Yolo v3 with TensorFlow 2
Posted May 2 by Rokas Balsys
Yolo v3 Introduction to object detection with TensorFlow 2
When I got started learning YOLO v3, I noticed that it’s really difficult to understand both the concept and implementation. Even though there are tons of blog posts and GitHub repository about it, most of them are presented in complex architectures.
I am not going to cover how Yolo works in theory step by step. I’ll try to cover more in detail all parts from the past tutorial and parts I missed last time. If you are interested you can check my past tutorial, where I tried to explain a whole theory in it. Although I implemented it in TensorFlow 1.15. But more and more people write to me about errors, because they try my code within TF 2.0 or above, so I decided that it’s time to write YOLO v3 implementation to TensorFlow 2.1.
Based on that experience, I will try to write code in this tutorial to make it easy and reusable for many beginners who just got started learning object detection. Without over-complicating things, with this tutorial, you will be able to simply implement Yolo v3 in TensorFlow 2.1. In this tutorial series, I will give you solutions on how to train the Yolo model for your own custom dataset locally or even on Google Colab (received a lot of requests).
- Familiar with Python 3
- Understand object detection and Convolutional Neural Networks (CNN).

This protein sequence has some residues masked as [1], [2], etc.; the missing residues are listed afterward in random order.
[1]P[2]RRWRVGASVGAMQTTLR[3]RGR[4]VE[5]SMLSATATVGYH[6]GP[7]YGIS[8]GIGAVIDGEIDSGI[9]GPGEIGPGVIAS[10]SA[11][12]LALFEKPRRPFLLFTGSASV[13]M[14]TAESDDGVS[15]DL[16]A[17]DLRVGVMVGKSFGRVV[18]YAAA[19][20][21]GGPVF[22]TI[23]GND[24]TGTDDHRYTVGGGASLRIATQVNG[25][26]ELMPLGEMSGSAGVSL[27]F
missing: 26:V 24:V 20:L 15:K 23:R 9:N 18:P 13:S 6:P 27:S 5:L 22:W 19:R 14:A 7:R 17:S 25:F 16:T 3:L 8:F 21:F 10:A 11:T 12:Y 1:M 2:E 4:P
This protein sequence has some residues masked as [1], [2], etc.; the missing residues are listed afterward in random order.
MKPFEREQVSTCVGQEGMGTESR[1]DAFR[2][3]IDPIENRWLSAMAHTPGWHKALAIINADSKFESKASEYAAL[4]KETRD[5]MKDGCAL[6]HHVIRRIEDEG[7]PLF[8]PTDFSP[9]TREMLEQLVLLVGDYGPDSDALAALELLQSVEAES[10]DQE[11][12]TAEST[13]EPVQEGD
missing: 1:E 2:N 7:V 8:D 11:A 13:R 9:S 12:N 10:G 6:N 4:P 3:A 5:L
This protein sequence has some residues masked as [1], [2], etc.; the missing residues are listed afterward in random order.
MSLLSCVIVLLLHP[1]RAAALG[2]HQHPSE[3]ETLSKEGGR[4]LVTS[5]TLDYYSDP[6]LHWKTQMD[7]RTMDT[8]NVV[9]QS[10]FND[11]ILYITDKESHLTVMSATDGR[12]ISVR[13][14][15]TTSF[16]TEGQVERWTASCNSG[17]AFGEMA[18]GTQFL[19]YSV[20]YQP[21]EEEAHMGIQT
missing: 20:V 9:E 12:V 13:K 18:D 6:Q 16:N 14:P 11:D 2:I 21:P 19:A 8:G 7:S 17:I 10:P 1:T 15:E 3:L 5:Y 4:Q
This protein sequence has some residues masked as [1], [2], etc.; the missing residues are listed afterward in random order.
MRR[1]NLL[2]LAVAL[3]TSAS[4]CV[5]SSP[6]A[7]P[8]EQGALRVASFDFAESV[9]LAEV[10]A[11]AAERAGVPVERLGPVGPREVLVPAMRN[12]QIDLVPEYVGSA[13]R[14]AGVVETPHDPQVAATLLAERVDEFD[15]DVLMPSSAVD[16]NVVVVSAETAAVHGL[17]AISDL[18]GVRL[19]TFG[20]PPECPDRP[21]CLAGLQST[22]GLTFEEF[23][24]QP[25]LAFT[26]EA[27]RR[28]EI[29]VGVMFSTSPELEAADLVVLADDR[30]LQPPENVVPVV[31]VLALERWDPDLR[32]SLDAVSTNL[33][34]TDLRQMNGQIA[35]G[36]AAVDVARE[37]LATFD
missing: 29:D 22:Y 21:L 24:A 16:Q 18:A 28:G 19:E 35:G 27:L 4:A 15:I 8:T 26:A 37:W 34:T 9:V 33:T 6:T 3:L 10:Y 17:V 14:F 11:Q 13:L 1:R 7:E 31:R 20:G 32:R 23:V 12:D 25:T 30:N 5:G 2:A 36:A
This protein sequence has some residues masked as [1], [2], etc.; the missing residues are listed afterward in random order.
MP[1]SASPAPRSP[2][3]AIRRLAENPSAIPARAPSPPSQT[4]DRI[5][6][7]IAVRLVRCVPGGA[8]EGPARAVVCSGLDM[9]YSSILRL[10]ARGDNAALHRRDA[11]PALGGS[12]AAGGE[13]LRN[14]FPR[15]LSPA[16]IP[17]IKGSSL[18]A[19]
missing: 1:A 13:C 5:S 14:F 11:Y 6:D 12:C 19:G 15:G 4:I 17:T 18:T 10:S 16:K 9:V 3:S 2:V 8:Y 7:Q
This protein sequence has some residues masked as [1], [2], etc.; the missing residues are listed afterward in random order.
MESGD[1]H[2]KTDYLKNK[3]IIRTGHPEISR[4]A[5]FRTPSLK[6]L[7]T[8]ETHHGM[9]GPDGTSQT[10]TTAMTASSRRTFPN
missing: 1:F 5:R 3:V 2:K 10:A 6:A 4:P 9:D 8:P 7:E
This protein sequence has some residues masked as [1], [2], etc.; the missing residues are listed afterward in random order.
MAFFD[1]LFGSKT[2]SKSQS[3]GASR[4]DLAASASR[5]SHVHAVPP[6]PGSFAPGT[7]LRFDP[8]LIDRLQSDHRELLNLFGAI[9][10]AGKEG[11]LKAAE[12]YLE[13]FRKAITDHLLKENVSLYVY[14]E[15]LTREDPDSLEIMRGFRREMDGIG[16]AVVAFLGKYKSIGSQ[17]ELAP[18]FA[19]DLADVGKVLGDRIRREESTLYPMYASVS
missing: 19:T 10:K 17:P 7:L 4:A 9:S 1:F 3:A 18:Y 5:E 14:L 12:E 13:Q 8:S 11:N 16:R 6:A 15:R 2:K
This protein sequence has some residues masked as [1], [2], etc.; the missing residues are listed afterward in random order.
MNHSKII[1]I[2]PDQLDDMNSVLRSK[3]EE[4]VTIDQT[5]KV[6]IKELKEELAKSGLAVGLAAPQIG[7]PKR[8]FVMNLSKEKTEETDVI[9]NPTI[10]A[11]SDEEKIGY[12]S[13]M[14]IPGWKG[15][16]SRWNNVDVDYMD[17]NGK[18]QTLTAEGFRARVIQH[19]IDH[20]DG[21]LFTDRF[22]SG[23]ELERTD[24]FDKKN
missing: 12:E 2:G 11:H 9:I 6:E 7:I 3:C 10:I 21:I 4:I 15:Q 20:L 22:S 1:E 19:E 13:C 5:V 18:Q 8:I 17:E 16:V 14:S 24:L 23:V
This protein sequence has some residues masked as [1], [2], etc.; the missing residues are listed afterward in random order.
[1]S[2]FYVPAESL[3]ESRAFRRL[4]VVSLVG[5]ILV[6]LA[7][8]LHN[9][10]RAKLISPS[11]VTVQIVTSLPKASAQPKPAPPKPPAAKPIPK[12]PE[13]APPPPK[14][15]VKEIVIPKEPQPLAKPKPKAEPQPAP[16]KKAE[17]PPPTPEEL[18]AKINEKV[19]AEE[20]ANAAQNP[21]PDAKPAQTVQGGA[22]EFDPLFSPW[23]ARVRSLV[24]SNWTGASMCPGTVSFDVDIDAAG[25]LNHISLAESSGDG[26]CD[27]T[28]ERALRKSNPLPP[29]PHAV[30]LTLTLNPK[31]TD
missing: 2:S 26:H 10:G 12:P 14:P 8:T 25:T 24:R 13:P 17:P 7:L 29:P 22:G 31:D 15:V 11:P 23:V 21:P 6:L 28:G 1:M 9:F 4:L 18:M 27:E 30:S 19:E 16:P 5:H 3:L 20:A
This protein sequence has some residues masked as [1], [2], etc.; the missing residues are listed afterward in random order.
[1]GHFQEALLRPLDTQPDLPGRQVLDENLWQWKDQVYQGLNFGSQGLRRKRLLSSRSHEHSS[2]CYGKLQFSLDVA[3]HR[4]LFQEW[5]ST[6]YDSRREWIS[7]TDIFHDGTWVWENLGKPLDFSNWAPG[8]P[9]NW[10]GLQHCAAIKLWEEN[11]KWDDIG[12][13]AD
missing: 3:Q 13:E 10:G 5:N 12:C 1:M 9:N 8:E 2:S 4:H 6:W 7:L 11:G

- Basic TensorFlow usage.
Introduction to YOLO algorithm
In 2015, Redmon J et al. Proposed the YOLO network, which is characterized by combining the candidate box generation and classification regression into a single step. When predicting, the feature map is divided into 7x7 cells, and each cell is predicted, which greatly reduces the calculation complexity. Accelerate the speed of target detection, frame rate up to 45 fps!
After a lapse of one year, Redmon J once again proposed YOLOv2. Compared with the previous generation, the mAP on the VOC2007 test set increased from 67.4% to 78.6%. However, because a cell is only responsible for predicting a single object, facing the goal of overlap, the recognition was not good enough.
Finally, in April 2018, the author released the third version of YOLOv3.The mAP-50 on the COCO dataset was increased from 44.0% of YOLOv2 to 57.9%. Compared with RetinaNet with 61.1% mAP, RetinaNet has an input size of 500. In the case of × 500, the detection speed is about 98 ms/frame, while YOLOv3 has a detection speed of 29 ms/frame when the input size is 416 × 416.
The above picture is enough to prove, that YOLOv3 has achieved a very high accuracy rate under the premise of ensuring speed.
YOLO v3 idea
The author treats the object detection problem as a regression problem in the YOLO algorithm and divides the image into an S × S grid. If the center of a target falls into a grid, the grid is responsible for detecting the target.
Each grid will output bounding box, confidence, and class probability map. among them:
- The bounding box contains 4 values: x, y, w, h, (x, y) represents the center of the box. (W, h) represents the width and height of the box;